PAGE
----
I recently read an article on the voter registration rates in America among the younger population ranging from ages 18-29. I was immediately disappointed with the statistics in the article. I realized, however, that it was missing a key aspect. GenZ is ages 13-22. Approximately half of GenZ can’t vote yet.
The article touched on the impact of school shootings on GenZ and expressed surprise that the voter registration, especially in Parkland Florida, was nearly identical to the election year before. The thing is, if most of GenZ can’t vote, yet all of GenZ has been affected by the increase in school shootings in some way or another, then we, the GenZers and population as a whole who can vote, must consider their voices that demand change, we must consider their activism and we must vote with them in mind in November.the GenZers and population as a whole who can vote, must consider their voices that demand change, we must consider their activism and we must vote with them in mind in November. Click To Tweet
I talked to three GenZers who will be voting for the first time this November. They offer hope in terms of an increase in voter registration among young people, GenZ in particular.
“As soon as I turned 18, I registered to vote and just recently registered for my absentee ballot,” Thea Mills, 18 said. “For me there is no ‘if you vote.’ I will always vote any opportunity I have. It’s my obligation to make sure my values, which are shared by many, are upheld via the laws of this country.”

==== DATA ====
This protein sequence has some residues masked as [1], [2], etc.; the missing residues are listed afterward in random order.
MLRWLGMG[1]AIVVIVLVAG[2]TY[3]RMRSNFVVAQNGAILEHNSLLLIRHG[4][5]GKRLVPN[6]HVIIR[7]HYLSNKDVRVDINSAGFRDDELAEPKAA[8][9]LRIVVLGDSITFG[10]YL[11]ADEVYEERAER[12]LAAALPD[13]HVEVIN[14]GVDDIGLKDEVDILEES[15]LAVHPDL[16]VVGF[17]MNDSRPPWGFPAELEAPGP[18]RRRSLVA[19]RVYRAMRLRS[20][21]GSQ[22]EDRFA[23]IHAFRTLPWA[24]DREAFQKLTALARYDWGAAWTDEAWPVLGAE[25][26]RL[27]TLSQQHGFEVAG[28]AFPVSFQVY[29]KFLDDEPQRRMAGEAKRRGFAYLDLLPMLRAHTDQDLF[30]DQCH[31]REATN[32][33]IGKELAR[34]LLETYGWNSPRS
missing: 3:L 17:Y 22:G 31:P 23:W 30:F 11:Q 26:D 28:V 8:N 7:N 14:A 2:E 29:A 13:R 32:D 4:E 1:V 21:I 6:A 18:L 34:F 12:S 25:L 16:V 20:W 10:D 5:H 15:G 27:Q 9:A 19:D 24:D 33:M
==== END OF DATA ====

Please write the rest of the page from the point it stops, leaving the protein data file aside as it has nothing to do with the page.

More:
They too, used their voice in youth activism when they couldn’t use their vote to make change.
“I helped organize a school walkout last year in support of the victims of the school shooting down in Florida,” Arik Fick, 18 said. “This generation has the potential to change the political landscape. I see us thinking about topics with a more open mind than most of our parents, which will hopefully have the effect of making us more politically engaged.”This generation has the potential to change the political landscape Click To Tweet
Like Fick, Mills also participated in a student walk out to protest gun violence. This wasn’t her first experience with activism though.
“[It] was when Bush was president and people were protesting the wars and violence. I think I was 7. I remember making a peace sign and holding it on a stick walking around D.C. with my dad and his friend,” Mills said.I was 7. I remember making a peace sign and holding it on a stick walking around D.C. Click To Tweet
In a digital world within the most tech savvy generation to date, social media holds the power. GenZ uses its power to influence, to amplify and to advocate.My parents, friends, and social media influence me to vote. My own beliefs influence how I vote Click To Tweet
“My parents, friends, and social media influence me to vote. My own beliefs influence how I vote,” Sophia Campana, 18 said.
And when Taylor Swift posts a paragraph on Instagram for her 112 million followers to see, beginning her conclusion with “So many intelligent, thoughtful, self-possessed people have turned 18 in the past two years and now have the right and privilege to make their vote count,” GenZ is listening. With an influencer as influential as Taylor Swift getting the attention of mass amounts of GenZ, GenZers who can’t vote, look to those who can and make their voices loud and clear, their activism demanding and send the voters to the polls with their votes in mind.
Will you be voting this November? Let us know in the comments below!
Other posts you may like reading: GenZ Use of Smartphones in the Classroom: Different Perspectives
If you represent a brand, or media, or a teen yourself and would like to learn more about WeRGenZ and our original research with real teens CONTACT US: AskUs@WeRGenZ.com or call Kathleen Hessert at 704-906-3600